Most conference sessions will be held at Ripon College Cuddesdon, a theological college affiliated with the University of Oxford. The college is located seven miles south-east of the Oxford city centre and is accessible by car or bus. This year, we will also take an afternoon excursion to Christ Church Cathedral, Oxford.


Fees for conference registration, room and board will be posted in January. Ripon College Cuddesdon has extended reasonable rates to make this conference affordable for domestic and international scholars in various career stages. There are a small number of bursaries available for graduate student presenters. Students interested in being considered for a bursary should tick the box on the paper proposal form.

Conference schedule:

The schedule for the four-day conference maintains a unique balance of presentations from featured speakers, traditional conference panel presentations, and roundtable discussions. A draft conference programme will be available in February 2017 on the conference website.

Featured speakers:

  • Prof. Nancy Ammerman Professor of Sociology Boston University
  • Prof. Jeremy Begbie Thomas A. Langford Research Professor of Theology Duke Divinity School
  • Dr. Sylvia A. Nannyonga-Tamusuza Associate Professor of Ethnomusicology Makerere University
  • Dr. Bettina Varwig Senior Lecturer in Music King’s College London
  • Prof. John Witvliet Professor of Worship, Theology, & Congregational and Ministry Studies Calvin Institute of Christian Worship
  • Dr. Abigail Wood Senior Lecturer, Department of Music University of Haifa

For all programme-related queries, please contact:

New Book: Being Catholic in the Contemporary Philippines:

Being Catholic in the Contemporary Philippines:
Young People Reinterpreting Religion (Routledge, 2016)

Published under the Routledge Religion in Contemporary Asia Series
This book, based on extensive original research, examines the nature of Catholicism in the contemporary Philippines. It shows how Catholicism is apparently flourishing, with good attendance at Sunday Masses, impressive religious processions and flourishing charismatic groups, and with interventions by the Catholic hierarchy in national and local politics. However, focusing in particular on the beliefs and practices of young people, the book shows that young people are often adopting a different, more individualised approach to Catholicism. It considers the features of this: a more personal and experiential relationship with God; a new approach to morality, in which right living is seen as more important than right believing; and a critical view of what is seen as the Catholic hierarchy’s misguidedness. The book argues that this reinterpreting of religion by young people has the potential to alter fundamentally the nature of Catholicism in the Philippines, but that, nevertheless, young people’s new approach involves a solid, enduring commitment and a strong view of their own Catholic, religious identity.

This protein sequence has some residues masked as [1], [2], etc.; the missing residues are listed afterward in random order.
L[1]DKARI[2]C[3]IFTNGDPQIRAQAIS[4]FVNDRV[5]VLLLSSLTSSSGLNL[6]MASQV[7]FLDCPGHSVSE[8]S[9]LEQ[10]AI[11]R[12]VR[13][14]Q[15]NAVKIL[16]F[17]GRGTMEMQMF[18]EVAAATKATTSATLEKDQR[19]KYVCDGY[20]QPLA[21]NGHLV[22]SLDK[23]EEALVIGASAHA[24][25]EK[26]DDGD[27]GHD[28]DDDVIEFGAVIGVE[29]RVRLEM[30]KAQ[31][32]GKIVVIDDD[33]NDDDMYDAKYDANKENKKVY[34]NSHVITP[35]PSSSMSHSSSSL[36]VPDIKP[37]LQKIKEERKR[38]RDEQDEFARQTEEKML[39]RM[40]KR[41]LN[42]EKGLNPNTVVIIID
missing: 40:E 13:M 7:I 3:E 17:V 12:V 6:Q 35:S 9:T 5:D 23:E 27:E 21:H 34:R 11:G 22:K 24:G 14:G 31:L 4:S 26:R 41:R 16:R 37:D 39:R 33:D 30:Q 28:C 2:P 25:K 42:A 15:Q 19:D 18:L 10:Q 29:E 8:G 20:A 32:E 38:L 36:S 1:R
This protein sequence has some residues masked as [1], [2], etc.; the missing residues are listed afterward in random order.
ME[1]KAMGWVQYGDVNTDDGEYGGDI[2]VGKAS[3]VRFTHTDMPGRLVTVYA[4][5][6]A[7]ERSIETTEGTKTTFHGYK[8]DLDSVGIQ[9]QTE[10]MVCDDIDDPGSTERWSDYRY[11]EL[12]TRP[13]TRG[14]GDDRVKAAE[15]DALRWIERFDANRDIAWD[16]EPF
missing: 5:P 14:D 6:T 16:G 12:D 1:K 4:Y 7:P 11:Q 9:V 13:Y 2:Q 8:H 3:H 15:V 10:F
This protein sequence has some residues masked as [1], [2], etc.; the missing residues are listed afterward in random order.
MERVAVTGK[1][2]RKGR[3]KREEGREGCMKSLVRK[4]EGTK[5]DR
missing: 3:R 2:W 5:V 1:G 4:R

Jayeel Serrano Cornelio is Director and Assistant Professor of the Development Studies Program at the Ateneo de Manila University, the Philippines. He was a postdoctoral research fellow at the Max Planck Institute for the Study of Religious and Ethnic Diversity.

Job Opening: Lecturer on Muslims in Europe

Dear All,

Please check the link below for information about a vacancy at the Alwaleed Centre, University of Edinburgh  for a Lecturer in Muslim in Europe:

With best wishes


Dr Sariya Cheruvallil-Contractor
Research Fellow in Faith and Peaceful Relations

Web Officer for the British Association for Islamic Studies

Centre for Trust, Peace and Social Relations (CTPSR)

Coventry University